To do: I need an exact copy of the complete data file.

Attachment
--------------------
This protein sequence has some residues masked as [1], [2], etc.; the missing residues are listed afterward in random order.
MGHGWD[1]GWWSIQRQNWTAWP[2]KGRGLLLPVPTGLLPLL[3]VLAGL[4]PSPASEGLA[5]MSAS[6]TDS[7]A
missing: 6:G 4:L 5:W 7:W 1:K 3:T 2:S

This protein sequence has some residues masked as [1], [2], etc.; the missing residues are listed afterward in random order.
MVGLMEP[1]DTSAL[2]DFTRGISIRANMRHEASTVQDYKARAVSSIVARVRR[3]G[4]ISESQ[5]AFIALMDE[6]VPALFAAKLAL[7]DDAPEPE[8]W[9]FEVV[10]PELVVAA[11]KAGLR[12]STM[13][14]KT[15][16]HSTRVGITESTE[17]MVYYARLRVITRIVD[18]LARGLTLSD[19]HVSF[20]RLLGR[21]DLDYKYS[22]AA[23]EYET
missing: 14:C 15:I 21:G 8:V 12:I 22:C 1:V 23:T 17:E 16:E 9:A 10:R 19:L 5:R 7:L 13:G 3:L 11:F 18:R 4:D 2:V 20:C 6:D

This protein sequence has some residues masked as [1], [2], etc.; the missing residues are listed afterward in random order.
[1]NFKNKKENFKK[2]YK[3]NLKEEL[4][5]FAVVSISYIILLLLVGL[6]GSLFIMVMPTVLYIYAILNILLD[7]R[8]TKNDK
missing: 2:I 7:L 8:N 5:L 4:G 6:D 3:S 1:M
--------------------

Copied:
This protein sequence has some residues masked as [1], [2], etc.; the missing residues are listed afterward in random order.
MGHGWD[1]GWWSIQRQNWTAWP[2]KGRGLLLPVPTGLLPLL[3]VLAGL[4]PSPASEGLA[5]MSAS[6]TDS[7]A
missing: 6:G 4:L 5:W 7:W 1:K 3:T 2:S

This protein sequence has some residues masked as [1], [2], etc.; the missing residues are listed afterward in random order.
MVGLMEP[1]DTSAL[2]DFTRGISIRANMRHEASTVQDYKARAVSSIVARVRR[3]G[4]ISESQ[5]AFIALMDE[6]VPALFAAKLAL[7]DDAPEPE[8]W[9]FEVV[10]PELVVAA[11]KAGLR[12]STM[13][14]KT[15][16]HSTRVGITESTE[17]MVYYARLRVITRIVD[18]LARGLTLSD[19]HVSF[20]RLLGR[21]DLDYKYS[22]AA[23]EYET
missing: 14:C 15:I 21:G 8:V 12:I 22:C 1:V 23:T 17:E 16:E 9:A 10:R 19:L 5:R 7:L 13:G 3:L 11:F 18:R 4:D 2:V 20:C 6:D

This protein sequence has some residues masked as [1], [2], etc.; the missing residues are listed afterward in random order.
[1]NFKNKKENFKK[2]YK[3]NLKEEL[4][5]FAVVSISYIILLLLVGL[6]GSLFIMVMPTVLYIYAILNILLD[7]R[8]TKNDK
missing: 2:I 7:L 8:N 5:L 4:G 6:D 3:S 1:M